Result: Clements pushed one in for 7 and the D set up an additional 7 and it sill mattered little.

< Turnovers: Both teams had three turnovers. The Steelers turned theirs into 13 points whereas the Bills turned theirs into 14.

Make no mistake, the reason for the outcome of this game is clear. This was marketing vs. "trench warfare" at its finest. On one side there was a team that sold 30,000 "I BILLIEVE" t-shirts and was riding the high of a six-game winning streak over teams with such enormous inadequacies that it should have fallen more in the laughable category than in the impressive category. 30,000 fans could have sat out in the parking lot of the Ralph singing "We Are the Champions" for 24 straight hours and it would not have made a difference. This game was paper vs. power. Money skill positions and mediocre lines vs. solid lines and mediocre (if even that) skill position players. Needless to point out, but the result was blatantly obvious!

At one point, the Steeler offense had practically stripped down their offense to just about everything unrecognizable except for shades of their starting offensive line. They had started a quarterback that has been bounced around more in a shorter amount of time than a tart on a pirate ship. Yet, they prevailed. They prevailed over a roster chock full of names. Once again, names that have come up big in games vs. teams that are poor to fair and had at least multiple glaring weaknesses and nary a team that by-and-large had not scored more points than they had allowed on the season, bur rarely in games vs. the better teams.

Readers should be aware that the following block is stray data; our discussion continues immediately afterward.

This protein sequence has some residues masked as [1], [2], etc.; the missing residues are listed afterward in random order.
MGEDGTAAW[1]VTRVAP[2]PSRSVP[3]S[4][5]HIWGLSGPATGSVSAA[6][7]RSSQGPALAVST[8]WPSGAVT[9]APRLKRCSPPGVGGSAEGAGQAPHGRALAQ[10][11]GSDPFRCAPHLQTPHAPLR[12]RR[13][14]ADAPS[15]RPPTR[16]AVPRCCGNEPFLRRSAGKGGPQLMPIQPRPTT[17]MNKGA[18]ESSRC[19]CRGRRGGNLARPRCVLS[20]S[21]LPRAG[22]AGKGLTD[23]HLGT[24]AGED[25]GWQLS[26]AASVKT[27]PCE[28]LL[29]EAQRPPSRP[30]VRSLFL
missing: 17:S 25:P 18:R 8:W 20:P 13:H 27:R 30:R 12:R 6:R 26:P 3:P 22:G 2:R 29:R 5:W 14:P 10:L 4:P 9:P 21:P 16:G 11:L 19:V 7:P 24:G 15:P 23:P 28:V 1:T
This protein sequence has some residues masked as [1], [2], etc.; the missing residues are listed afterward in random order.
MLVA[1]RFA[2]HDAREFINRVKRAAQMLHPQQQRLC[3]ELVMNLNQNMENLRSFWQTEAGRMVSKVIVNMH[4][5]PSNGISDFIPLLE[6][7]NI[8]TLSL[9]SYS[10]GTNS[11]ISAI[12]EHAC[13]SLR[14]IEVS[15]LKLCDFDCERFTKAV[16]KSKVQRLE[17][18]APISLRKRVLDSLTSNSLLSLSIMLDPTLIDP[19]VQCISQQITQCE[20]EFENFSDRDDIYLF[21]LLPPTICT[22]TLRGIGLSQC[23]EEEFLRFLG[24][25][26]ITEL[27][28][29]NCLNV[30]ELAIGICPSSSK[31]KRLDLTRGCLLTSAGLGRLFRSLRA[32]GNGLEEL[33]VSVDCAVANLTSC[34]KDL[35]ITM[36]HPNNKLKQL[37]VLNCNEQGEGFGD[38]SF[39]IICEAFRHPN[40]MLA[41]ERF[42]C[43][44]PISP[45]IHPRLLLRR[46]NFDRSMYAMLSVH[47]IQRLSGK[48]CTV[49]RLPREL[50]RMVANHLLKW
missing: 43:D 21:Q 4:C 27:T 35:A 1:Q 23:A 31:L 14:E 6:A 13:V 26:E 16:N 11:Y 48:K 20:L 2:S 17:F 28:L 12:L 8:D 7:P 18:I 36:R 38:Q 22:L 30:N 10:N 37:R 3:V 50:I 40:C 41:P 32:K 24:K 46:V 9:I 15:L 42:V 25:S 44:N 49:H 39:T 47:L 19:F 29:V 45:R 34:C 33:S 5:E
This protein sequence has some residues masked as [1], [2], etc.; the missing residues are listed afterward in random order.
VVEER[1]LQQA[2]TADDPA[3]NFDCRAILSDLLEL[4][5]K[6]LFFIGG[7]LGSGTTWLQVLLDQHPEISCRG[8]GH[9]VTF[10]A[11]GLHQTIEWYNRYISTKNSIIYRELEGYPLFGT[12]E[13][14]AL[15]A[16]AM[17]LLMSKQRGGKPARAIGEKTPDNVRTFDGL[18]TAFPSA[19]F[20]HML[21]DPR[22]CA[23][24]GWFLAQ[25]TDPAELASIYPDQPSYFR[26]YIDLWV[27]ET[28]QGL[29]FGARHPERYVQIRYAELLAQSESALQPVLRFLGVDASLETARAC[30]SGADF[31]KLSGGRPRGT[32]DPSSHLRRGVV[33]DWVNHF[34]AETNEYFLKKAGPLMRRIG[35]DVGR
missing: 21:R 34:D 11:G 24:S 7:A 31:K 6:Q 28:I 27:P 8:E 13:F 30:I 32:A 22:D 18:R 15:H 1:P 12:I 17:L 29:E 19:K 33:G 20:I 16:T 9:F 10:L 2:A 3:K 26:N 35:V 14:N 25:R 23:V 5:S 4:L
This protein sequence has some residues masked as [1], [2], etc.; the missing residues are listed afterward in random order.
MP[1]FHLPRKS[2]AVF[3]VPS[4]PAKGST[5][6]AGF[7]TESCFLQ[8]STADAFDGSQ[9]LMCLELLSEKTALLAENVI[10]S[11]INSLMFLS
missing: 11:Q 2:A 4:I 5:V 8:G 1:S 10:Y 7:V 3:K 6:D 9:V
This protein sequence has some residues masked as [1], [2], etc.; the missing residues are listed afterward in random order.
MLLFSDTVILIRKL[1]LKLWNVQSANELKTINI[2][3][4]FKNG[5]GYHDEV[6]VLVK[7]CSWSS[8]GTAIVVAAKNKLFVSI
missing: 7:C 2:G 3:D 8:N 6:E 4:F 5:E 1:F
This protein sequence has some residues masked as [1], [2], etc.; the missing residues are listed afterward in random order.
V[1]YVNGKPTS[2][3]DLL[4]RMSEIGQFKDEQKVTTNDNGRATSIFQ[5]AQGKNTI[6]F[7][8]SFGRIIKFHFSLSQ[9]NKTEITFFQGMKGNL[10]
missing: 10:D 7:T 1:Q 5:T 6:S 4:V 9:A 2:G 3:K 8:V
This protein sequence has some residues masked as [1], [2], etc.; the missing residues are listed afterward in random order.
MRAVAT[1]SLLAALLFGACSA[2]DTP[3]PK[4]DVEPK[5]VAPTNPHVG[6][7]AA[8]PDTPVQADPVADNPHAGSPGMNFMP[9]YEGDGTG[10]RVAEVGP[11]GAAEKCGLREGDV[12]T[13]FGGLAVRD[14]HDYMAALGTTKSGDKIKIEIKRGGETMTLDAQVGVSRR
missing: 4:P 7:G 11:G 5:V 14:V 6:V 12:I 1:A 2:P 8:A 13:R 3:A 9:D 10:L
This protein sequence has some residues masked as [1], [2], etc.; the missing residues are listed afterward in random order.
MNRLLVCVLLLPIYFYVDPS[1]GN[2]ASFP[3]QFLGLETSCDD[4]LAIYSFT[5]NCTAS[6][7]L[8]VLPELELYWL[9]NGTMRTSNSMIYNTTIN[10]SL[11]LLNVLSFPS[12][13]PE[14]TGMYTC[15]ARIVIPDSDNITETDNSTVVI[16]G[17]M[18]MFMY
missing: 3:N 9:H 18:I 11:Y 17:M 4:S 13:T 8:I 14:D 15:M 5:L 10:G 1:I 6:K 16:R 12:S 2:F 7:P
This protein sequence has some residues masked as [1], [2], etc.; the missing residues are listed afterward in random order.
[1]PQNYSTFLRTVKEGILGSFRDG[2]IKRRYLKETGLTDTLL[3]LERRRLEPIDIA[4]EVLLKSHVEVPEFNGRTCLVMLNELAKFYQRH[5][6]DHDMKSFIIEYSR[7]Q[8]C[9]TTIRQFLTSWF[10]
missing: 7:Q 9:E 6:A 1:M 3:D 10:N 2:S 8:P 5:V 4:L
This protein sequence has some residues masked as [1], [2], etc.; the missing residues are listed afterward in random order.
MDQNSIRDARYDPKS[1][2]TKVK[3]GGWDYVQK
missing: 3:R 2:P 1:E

Whether the lessons of this game will be learned by those that have been and apparently continue to be charged with rebuilding this team remains to be seen. Why they have not been taken to heart to date is beyond comprehension. Now, with the Bills lines in an even greater state of disrepair and disarray on the horizon due to age and free agents coming due, it should make every Bills fan scratch their head in utter bewilderment.

Given the philosophy of the past, what Commander Tom and the Blight Brigade's next moves are should make fans cringe with anxiety. Regardless, marketing and fantasy football style "on paper" management took one, no, took a whole ten rounds worth, on the chin in this game! At the bell it was Brian St. Pierre and Willie Parker standing fists raised over a lifeless Bills team lying KO'd on the mat and one that was billed as capable of stopping the best let alone the "no names."

Once again, the Bills' average starting field position was at their own 29-yard line and therefore a loss. Again, when the Bills have average starting field position at their own 35-yard line or better they are 7-1. When they have average starting field position at their own 31-yard line or worse they are 1-5. Just coincidentally, or not, the teams allowing such stellar starting field position are among the worst in the league.

The Bills were outplayed or outcoached in every facet in this game. That would have been fine if this had been the same Steelers team that has produced a 15-1 season. However it was anything but that team. It was a bench clearing slap in the face and stuffing of the Bills back into their box of reality instead. It was the opposite of what the Bills had been doing to the league's weak and feeble over the past six weeks sending a statement right up the steps of the Ralph into Ralph Wilson's box. While the media has ranted and raved over a six-game winning streak entering this game that in hindsight most would have projected an expected 5-1 record during regardless, is it any coincidence that the three teams interlaced among the scrubs in the league that prevented this Bills team from running a 12-game winning streak were the Patriots, Ravens, and Steelers!